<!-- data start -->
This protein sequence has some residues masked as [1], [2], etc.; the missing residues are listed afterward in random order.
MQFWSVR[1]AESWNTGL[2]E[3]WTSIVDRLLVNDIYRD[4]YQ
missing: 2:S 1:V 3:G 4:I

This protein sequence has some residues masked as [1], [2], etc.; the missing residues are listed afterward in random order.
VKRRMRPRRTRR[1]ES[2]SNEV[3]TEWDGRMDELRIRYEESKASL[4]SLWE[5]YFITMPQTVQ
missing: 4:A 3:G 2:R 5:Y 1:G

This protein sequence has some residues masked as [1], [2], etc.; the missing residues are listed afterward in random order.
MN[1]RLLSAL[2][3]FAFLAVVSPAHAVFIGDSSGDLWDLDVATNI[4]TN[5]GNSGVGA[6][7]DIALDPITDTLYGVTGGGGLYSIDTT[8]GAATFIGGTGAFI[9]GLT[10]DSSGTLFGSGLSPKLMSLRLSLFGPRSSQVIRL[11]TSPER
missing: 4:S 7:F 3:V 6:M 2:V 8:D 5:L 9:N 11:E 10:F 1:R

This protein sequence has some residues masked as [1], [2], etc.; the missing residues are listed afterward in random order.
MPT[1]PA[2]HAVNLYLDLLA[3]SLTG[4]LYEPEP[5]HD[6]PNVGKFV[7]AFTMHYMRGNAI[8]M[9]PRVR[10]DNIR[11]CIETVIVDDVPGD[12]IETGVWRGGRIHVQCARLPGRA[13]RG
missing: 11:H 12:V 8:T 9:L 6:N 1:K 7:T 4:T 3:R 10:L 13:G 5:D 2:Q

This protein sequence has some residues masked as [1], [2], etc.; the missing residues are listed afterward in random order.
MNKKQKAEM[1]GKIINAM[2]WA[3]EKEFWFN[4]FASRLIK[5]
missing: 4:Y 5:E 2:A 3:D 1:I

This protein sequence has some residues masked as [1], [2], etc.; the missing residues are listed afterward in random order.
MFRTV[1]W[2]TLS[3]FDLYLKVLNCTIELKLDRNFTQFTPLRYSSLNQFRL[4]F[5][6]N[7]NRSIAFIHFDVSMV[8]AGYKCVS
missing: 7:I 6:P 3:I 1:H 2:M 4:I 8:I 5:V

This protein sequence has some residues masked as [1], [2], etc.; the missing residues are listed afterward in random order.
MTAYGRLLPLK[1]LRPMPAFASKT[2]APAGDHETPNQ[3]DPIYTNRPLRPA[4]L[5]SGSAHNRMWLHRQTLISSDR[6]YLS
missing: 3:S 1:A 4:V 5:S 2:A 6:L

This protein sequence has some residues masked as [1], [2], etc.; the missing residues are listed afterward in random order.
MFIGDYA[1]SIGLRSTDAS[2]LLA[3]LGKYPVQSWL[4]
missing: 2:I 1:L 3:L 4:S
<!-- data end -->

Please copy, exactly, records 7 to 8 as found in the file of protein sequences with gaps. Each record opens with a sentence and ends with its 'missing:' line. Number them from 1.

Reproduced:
This protein sequence has some residues masked as [1], [2], etc.; the missing residues are listed afterward in random order.
MTAYGRLLPLK[1]LRPMPAFASKT[2]APAGDHETPNQ[3]DPIYTNRPLRPA[4]L[5]SGSAHNRMWLHRQTLISSDR[6]YLS
missing: 3:S 1:A 4:V 5:S 2:A 6:L

This protein sequence has some residues masked as [1], [2], etc.; the missing residues are listed afterward in random order.
MFIGDYA[1]SIGLRSTDAS[2]LLA[3]LGKYPVQSWL[4]
missing: 2:I 1:L 3:L 4:S